This document was structured to have 3 main “flows” and a lil bonus view to encourage using up perishables.
Under the hood, these required separate pages and underlying structures for the database layers.
The interaction layers follow similar patterns of 1) buttons & search, sort, and filter settings at the top, 2) buttons on the main table/cards of the page where valuable, and 3) link buttons to configuration pages either at the top or end of page depending on how frequently the user is to need to visit the config page for a given flow. All pages were designed for either desktop or mobile use in mind, with the exception of
which is mobile-oriented.
For the presentation layer, most pages are meant to be “functional” working pages and lack a header page (with exceptions of
which are more “mellow” pages). Where possible, I opt for card views with pictures instead.
You can read more about the intent behind each flow here:
1. Figure out what to eat
both use a shared underlying table (
) so that they can both be added to your meal plan (as lookup columns can only reference a single table at a time).
: Allows button logic to live in 1 place, i.e. buttons like “Add to Meal Plan”, “Generate Random #’s”, “Pull Image from Wiki”
Some columns don’t apply to both, e.g. ingredients/steps, neighborhood; separate views required to have different popup layouts
Comes to life via buttons (for adding new recipes / restaurants, to the configuration page, and to add specific cards to meal plans) and through sort, filter, and search.
is made to be played with! This essentially hits a “Generate Random #’s” button on the
table and returns the max value, where the recipe / restaurant gets a 0 if it doesn’t meet any of the user’s selected criteria.
No header images on
, as these pages are already picture-filled and a user is coming to these pages to browse and start planning their meals, rather than read a blog post.
Card view with photos and faking card headers via conditional formatting the recipe/restaurant name + the cuisine type.
Different pop-up views for recipes vs. restaurants and for adding / editing vs. viewing stored under
2. Prepare to eat
is a simple, separate table that references
and 2 lookup tables to separate out options & logic for day of the week and meal times.
I did not set the meal plan settings (i.e. day of week, time of day to eat XYZ recipe/restaurant) on the recipe / restaurant level to make it easier for someone to eat the same recipe / restaurant multiple times a week.
references the recipes you selected for your meal plan and pulls a filtered list of grocery list items that the doc detects you need for your recipes by searching through the recipes’ Ingredients.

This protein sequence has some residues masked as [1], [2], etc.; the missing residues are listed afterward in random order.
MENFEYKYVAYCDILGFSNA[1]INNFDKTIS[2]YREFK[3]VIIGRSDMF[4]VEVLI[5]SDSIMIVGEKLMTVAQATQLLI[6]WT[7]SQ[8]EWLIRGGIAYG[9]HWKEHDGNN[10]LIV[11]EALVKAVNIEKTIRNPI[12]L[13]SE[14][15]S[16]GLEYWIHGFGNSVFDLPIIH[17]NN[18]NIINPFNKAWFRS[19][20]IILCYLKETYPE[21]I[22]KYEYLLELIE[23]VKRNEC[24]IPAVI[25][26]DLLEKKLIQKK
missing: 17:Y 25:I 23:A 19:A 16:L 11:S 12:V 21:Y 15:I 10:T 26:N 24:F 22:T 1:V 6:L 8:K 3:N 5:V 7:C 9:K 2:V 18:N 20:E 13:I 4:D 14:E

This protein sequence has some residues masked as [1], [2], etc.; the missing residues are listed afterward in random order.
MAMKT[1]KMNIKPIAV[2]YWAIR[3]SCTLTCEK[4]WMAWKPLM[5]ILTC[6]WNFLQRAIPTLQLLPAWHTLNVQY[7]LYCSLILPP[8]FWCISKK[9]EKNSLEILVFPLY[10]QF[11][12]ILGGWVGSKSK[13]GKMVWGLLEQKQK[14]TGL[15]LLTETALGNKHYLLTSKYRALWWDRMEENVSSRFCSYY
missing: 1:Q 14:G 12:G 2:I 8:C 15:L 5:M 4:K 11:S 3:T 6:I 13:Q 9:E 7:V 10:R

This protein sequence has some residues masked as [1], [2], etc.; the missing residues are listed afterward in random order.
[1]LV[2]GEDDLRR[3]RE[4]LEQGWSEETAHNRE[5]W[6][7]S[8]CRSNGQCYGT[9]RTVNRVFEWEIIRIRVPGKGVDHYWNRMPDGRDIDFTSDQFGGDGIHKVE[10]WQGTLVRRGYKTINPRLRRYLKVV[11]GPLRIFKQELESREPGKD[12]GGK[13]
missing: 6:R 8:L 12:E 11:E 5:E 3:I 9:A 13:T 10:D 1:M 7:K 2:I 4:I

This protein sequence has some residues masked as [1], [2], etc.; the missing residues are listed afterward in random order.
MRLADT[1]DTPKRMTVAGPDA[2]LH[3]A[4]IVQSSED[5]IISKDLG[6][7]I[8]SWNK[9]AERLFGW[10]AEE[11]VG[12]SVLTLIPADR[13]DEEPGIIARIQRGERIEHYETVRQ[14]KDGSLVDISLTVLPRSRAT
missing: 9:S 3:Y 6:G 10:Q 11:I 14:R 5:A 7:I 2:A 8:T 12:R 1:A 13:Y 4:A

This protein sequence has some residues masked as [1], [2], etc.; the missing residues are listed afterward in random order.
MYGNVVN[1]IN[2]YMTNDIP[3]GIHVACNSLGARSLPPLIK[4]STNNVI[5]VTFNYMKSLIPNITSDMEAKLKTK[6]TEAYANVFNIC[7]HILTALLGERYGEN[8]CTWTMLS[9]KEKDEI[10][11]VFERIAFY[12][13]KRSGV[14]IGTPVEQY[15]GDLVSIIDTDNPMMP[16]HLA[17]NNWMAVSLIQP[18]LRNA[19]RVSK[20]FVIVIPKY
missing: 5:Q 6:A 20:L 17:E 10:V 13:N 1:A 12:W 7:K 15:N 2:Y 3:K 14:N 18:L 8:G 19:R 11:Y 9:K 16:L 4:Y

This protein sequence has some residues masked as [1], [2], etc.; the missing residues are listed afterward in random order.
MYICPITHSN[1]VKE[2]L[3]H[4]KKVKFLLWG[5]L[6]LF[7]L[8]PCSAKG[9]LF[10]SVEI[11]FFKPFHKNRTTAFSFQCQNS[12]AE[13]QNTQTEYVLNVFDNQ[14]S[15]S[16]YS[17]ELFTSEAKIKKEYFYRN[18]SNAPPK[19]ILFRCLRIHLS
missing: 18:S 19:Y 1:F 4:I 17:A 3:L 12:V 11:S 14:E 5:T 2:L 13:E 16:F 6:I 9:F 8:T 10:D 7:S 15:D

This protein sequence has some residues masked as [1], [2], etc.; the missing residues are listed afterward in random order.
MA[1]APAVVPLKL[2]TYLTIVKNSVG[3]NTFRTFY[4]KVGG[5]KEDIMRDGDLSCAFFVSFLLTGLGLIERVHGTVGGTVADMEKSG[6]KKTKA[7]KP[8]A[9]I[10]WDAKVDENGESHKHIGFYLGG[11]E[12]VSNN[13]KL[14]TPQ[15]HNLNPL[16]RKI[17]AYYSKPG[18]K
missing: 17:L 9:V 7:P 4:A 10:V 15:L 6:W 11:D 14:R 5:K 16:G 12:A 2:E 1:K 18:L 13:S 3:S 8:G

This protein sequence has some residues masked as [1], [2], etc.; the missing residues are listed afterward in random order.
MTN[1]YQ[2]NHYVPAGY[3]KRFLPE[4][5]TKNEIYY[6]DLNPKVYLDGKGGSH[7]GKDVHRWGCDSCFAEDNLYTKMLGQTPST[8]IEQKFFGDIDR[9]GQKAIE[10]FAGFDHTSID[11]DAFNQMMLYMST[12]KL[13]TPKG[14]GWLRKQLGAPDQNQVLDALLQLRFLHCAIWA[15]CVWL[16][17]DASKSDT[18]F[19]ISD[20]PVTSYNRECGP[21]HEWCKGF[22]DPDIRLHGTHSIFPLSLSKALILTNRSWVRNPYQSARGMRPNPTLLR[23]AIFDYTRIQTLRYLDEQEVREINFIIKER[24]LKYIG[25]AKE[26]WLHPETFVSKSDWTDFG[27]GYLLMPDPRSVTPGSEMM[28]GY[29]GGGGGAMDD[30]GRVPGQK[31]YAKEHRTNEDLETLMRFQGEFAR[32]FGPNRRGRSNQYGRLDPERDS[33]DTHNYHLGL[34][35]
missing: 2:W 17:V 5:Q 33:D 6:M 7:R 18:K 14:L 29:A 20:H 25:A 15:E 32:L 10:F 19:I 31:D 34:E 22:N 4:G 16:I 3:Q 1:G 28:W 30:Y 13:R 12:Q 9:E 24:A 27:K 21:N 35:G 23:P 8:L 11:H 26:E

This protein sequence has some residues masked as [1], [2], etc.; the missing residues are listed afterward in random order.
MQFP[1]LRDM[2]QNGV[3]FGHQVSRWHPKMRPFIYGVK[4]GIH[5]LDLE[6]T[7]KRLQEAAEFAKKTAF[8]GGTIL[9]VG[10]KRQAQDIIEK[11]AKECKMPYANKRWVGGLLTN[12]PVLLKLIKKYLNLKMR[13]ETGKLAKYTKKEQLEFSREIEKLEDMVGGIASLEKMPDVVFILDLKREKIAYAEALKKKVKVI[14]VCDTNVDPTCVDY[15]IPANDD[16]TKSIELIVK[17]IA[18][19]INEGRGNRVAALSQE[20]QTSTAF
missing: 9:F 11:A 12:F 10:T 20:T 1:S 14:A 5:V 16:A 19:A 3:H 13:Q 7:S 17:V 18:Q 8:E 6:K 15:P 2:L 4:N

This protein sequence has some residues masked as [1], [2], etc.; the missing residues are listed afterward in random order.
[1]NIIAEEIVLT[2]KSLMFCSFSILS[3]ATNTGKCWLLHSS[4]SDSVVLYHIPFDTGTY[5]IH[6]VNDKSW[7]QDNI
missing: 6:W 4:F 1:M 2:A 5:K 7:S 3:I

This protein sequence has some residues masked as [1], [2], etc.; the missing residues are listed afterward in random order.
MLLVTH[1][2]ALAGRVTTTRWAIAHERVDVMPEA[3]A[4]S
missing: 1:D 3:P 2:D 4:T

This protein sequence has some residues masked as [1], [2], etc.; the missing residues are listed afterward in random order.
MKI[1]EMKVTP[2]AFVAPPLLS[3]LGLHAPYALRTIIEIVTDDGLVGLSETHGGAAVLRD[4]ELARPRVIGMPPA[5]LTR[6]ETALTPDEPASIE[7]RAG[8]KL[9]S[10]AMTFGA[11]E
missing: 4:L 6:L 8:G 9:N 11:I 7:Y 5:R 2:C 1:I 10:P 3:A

, this comes to life via buttons both at the meal plan level and on the card (to set the meal time and to open the recipe when you’re ready to cook) and dragging your meals to the relevant day of the week!
, you view 1 recipe at a time and get a slim version of your grocery list with buttons at the bottom that lets you see how much of each ingredient you need for your meal plan’s recipes.
As mentioned in the areas I’d like to explore next on
, it’d be cool to automate the connection between these more, but it’s a bit beyond my skills (and possibly the capabilities of this doc)!
gets a header picture to get you in a Zen planning mindset, but
is meant to be a more functional page and stays a bit cleaner, as it already has a lot going on!
is one big table with rows of unique grocery items and lookups to grocery stores, item categories, units, etc.
The doc is configured for 1 row per unique grocery item to:
Avoid having duplicate rows (that you then have to manually enter config data, e.g. grocery story, item category, etc.) for
Allow our (+) Add Item button to double-duty as adding new items OR opening an existing entry to update
is meant to be used on your phone to add ingredients as you run out and to check things off as you shop, whilst
lets you clean up any missing data attributes.
As always, buttons and search/filter/sort features help bring this to life! The add item button also searches for entries that already exist to avoid double-entering the same item (and thus having to enter grocery store, perishable y/n, category, etc. multiple times).
These are meant to be slim, working pages — so no headers a user would constantly scroll past!
Item pictures automatically come from the Wikipedia pack and obtained items get crossed out + green highlighted, while off-list “archived” items are crossed out + grayed out.
Bonus: Perishables Reminder
This is a simple, simple page referencing your grocery list that’s meant to be view-only to help you remember to use up your perishables! (It could expand to be an inventory tool, but I can’t imagine myself opening Coda to check off each banana I eat from a bunch to keep this live-updated...)